77. Color Blindness Problem Set
Color blindness Problem Set. She wanted to know if we could help her understand how she inherited her color blindness. Audrei s family
Color Blindness Problem Set
This problem set is based on a question received from a woman named Audrei. Audrei is red-green color blind and so are other members of her family. She wanted to know if we could help her understand how she inherited her color blindness. Audrei's family There are 7 children in Audrei's family, three girls and four boys. Two of the girls, Audrei and Liz, are red-green color blind. Caroline has normal color vision. Only two of the boys have been tested. Paul is color blind and David has normal color perception. Andrew and Jason, who have not been tested, may or may not have normal color perception. Barbara, the mother of the seven children, has normal color vision, but Sidney, the father, has the red-green color perception defect. Audrei also has a half brother Stephan. Audrei and Stephen have the same mother, but a different father. Stephan is also red green color blind. Red-green color blindness Red-green color blindness is an X-linked, recessive trait. In this problem set we will establish the pedigree of Audrei's family and see how the color perception defect is passed on from one generation to the next, but first let's look at a brief introduction to sex-linked inheritance. For more complete information about sex-linked inheritance review the Sex-linked Inheritance Problem Set in the Mendelian Genetics section.

78. Canine Support Teams
A California based nonprofit organization that provides specially trained dogs to people with disabilities other than blindness.
Click here to enter our Site "Changing the way the world thinks about disabilities, one dog at a time"®

79. On His Blindness
Borges, Milton y la ceguera, art­culo de Brenda S¡nchez publicado en el nº 21 de la revista Esp©culo.
"On his Blindness":
Borges, Milton y la ceguera Brenda Sánchez
Departamento de Letras
Facultad de Filosofía y Letras
Universidad Nacional del Cuyo
Mendoza - Argentina Localice en este documento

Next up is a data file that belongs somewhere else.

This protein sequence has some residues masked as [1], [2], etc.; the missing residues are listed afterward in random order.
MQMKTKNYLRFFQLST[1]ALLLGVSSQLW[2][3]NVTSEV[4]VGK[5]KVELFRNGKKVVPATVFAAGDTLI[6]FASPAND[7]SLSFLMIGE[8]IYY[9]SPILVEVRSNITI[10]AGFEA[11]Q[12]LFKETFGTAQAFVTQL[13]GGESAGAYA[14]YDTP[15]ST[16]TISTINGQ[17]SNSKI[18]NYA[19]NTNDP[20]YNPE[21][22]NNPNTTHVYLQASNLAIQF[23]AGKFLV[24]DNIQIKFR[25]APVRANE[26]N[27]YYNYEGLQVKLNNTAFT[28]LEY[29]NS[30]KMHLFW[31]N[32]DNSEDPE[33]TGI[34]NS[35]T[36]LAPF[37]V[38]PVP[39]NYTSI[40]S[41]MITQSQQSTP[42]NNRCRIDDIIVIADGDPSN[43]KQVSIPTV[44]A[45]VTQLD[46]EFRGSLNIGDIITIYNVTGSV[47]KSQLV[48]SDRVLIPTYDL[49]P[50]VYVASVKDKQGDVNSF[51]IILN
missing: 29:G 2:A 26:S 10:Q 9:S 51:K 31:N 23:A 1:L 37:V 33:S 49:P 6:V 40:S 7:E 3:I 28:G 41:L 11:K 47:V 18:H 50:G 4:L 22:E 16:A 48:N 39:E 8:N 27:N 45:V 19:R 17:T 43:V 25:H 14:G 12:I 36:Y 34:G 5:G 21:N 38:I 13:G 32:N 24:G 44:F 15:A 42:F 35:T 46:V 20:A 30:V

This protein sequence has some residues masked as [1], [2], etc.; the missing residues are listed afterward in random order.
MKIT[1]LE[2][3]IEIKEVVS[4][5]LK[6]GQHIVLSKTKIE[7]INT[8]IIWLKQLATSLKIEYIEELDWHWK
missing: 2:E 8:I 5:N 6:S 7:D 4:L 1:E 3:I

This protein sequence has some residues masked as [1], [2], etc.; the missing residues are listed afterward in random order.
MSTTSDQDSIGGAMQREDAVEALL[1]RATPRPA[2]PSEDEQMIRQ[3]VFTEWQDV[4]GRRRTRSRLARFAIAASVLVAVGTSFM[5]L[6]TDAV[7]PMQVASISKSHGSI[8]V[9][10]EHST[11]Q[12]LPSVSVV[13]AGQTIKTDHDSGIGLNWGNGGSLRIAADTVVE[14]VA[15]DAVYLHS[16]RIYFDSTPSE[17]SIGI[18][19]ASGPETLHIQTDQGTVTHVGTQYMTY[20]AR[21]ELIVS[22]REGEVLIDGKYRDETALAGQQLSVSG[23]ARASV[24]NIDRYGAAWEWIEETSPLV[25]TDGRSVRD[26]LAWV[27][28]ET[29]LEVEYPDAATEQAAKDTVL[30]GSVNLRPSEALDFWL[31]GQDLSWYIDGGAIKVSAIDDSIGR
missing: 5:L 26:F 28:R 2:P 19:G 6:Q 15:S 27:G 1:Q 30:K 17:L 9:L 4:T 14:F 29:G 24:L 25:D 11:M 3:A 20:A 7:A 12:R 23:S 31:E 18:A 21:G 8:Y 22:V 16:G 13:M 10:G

El hecho central de mi vida ha sido la existencia de las palabras y la posibilidad de entretejer y transformar las palabras en poesía.
Borges, Jorge Luis. La poesía -manifestó [Borges] alguna vez-
tiene una entrañable amistad con la ceguera.
Alifano, Roberto. E l tema de la presente investigación es la ceguera en la obra lírica de Jorge Luis Borges. Nuestro corpus está constituido por cinco sonetos: “ On his blindness ” (OHB1) de El oro de los tigres El ciego I ” (EC1) y “ El ciego II ” (EC2) publicados en dos volúmenes, El oro de los tigres y La rosa profunda Un ciego ” (UC) de La rosa profunda On his blindness ” (OHB2) de Los conjurados Consideraremos solo parcialmente el “ Poema de los dones ” (PD) de El hacedor (1960) y “ Elogio de la sombra ” (ES) de Elogio de la Sombra (1969), ya que, por razones métricas, temáticas y estilísticas creemos que los sonetos forman un todo homogéneo y que, si bien estos dos poemas antes mencionados comparten núcleos temáticos, son más las divergencias que las convergencias que presentan con el resto de los textos del corpus. Todos los poemas sobre la ceguera fueron compuestos a partir de 1955, es decir, que no incluimos en este análisis ningún texto de sus primeros tres volúmenes poéticos.

80. Sex-Linked Inheritance Problem Set
Tutorial from sexlinked inheritance problem set provides college-level explaination. Includes graphics
Sex-Linked Inheritance Problem Set
Problem 7: Red-green color blindness in humans
Tutorial to help answer the question A human female "carrier" who is heterozygous for the recessive, sex-linked trait causing red-green color blindness (or alternatively, hemophilia), marries a normal male. What proportion of their male progeny will have red-green color blindness (or alternatively, will be hemophiliac)?
Genotypes and phenotypes of parents
The eggs of the mother will contain either a normal X chromosome or an X chromosome with the mutation causing red-green color blindness. The sperm of the father will contain either the normal X chromosome or the Y chromosome.
Genotypes and phenotypes of offspring
None of the female children would be red-green color blind, but half would be "carriers." Half of the sons would inherit the allele from their mother and be afflicted. For help on setting up and interpreting a punnet square review the tutorial of problem 1 in Monohybrid Cross of Mendelian Genetics. The Biology Project
University of Arizona
Updated: July 15, 1999

A  B  C  D  E  F  G  H  I  J  K  L  M  N  O  P  Q  R  S  T  U  V  W  X  Y  Z  

Page 4     61-80 of 177    Back | 1  | 2  | 3  | 4  | 5  | 6  | 7  | 8  | 9  | Next 20

free hit counter